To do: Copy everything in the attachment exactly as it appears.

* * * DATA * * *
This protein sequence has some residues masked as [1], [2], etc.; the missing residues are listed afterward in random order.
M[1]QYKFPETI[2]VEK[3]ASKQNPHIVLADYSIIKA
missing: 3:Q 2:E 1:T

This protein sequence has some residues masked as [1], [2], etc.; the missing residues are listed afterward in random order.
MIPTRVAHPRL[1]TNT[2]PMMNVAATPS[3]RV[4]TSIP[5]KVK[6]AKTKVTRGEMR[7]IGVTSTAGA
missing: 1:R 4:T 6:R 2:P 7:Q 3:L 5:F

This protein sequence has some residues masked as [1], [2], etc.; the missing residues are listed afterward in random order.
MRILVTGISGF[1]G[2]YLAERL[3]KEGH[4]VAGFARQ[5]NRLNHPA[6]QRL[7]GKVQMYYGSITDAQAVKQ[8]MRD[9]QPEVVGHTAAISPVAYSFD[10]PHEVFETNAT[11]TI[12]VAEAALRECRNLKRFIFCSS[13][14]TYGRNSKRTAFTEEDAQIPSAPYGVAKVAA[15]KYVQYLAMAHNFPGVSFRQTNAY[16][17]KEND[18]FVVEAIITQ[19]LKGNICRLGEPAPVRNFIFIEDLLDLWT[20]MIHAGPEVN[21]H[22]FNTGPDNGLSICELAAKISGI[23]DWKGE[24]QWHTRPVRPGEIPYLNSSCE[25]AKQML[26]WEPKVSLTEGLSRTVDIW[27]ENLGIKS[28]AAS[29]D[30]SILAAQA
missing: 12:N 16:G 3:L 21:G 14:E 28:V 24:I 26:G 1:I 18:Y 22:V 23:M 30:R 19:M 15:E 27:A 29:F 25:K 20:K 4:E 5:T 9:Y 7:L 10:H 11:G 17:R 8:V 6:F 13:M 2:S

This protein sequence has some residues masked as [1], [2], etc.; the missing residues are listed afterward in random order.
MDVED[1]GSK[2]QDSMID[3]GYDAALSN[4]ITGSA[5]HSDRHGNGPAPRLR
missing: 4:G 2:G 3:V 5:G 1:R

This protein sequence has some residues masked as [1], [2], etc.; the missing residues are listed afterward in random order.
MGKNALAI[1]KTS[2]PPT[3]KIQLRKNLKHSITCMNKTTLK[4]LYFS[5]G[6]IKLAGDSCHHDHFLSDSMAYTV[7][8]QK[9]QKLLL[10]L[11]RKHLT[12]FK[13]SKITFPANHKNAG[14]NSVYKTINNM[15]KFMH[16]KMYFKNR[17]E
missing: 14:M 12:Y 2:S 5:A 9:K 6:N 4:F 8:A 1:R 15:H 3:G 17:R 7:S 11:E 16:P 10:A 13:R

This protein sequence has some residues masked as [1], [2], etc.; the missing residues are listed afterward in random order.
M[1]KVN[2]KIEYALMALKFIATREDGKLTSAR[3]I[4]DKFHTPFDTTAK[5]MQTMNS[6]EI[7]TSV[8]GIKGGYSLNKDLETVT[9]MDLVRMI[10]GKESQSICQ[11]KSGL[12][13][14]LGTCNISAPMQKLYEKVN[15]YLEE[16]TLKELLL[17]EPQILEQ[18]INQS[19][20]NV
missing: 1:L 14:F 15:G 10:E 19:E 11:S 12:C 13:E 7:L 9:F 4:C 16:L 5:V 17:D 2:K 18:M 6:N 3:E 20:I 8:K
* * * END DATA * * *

This protein sequence has some residues masked as [1], [2], etc.; the missing residues are listed afterward in random order.
M[1]QYKFPETI[2]VEK[3]ASKQNPHIVLADYSIIKA
missing: 3:Q 2:E 1:T

This protein sequence has some residues masked as [1], [2], etc.; the missing residues are listed afterward in random order.
MIPTRVAHPRL[1]TNT[2]PMMNVAATPS[3]RV[4]TSIP[5]KVK[6]AKTKVTRGEMR[7]IGVTSTAGA
missing: 1:R 4:T 6:R 2:P 7:Q 3:L 5:F

This protein sequence has some residues masked as [1], [2], etc.; the missing residues are listed afterward in random order.
MRILVTGISGF[1]G[2]YLAERL[3]KEGH[4]VAGFARQ[5]NRLNHPA[6]QRL[7]GKVQMYYGSITDAQAVKQ[8]MRD[9]QPEVVGHTAAISPVAYSFD[10]PHEVFETNAT[11]TI[12]VAEAALRECRNLKRFIFCSS[13][14]TYGRNSKRTAFTEEDAQIPSAPYGVAKVAA[15]KYVQYLAMAHNFPGVSFRQTNAY[16][17]KEND[18]FVVEAIITQ[19]LKGNICRLGEPAPVRNFIFIEDLLDLWT[20]MIHAGPEVN[21]H[22]FNTGPDNGLSICELAAKISGI[23]DWKGE[24]QWHTRPVRPGEIPYLNSSCE[25]AKQML[26]WEPKVSLTEGLSRTVDIW[27]ENLGIKS[28]AAS[29]D[30]SILAAQA
missing: 12:N 16:G 3:L 21:G 14:E 28:V 24:I 26:G 1:I 18:Y 22:V 23:M 30:R 19:M 15:E 27:A 29:F 25:K 20:K 4:E 5:T 9:Y 7:L 10:H 11:G 17:R 8:V 6:F 13:M 2:S

This protein sequence has some residues masked as [1], [2], etc.; the missing residues are listed afterward in random order.
MDVED[1]GSK[2]QDSMID[3]GYDAALSN[4]ITGSA[5]HSDRHGNGPAPRLR
missing: 4:G 2:G 3:V 5:G 1:R

This protein sequence has some residues masked as [1], [2], etc.; the missing residues are listed afterward in random order.
MGKNALAI[1]KTS[2]PPT[3]KIQLRKNLKHSITCMNKTTLK[4]LYFS[5]G[6]IKLAGDSCHHDHFLSDSMAYTV[7][8]QK[9]QKLLL[10]L[11]RKHLT[12]FK[13]SKITFPANHKNAG[14]NSVYKTINNM[15]KFMH[16]KMYFKNR[17]E
missing: 14:M 12:Y 2:S 5:A 9:K 6:N 4:F 8:A 1:R 15:H 3:G 17:R 7:S 11:E 16:P 10:A 13:R

This protein sequence has some residues masked as [1], [2], etc.; the missing residues are listed afterward in random order.
M[1]KVN[2]KIEYALMALKFIATREDGKLTSAR[3]I[4]DKFHTPFDTTAK[5]MQTMNS[6]EI[7]TSV[8]GIKGGYSLNKDLETVT[9]MDLVRMI[10]GKESQSICQ[11]KSGL[12][13][14]LGTCNISAPMQKLYEKVN[15]YLEE[16]TLKELLL[17]EPQILEQ[18]INQS[19][20]NV
missing: 1:L 14:F 15:G 10:E 19:E 11:S 12:C 13:E 7:L 9:F 4:C 16:L 5:V 17:D 2:K 18:M 6:N 3:E 20:I 8:K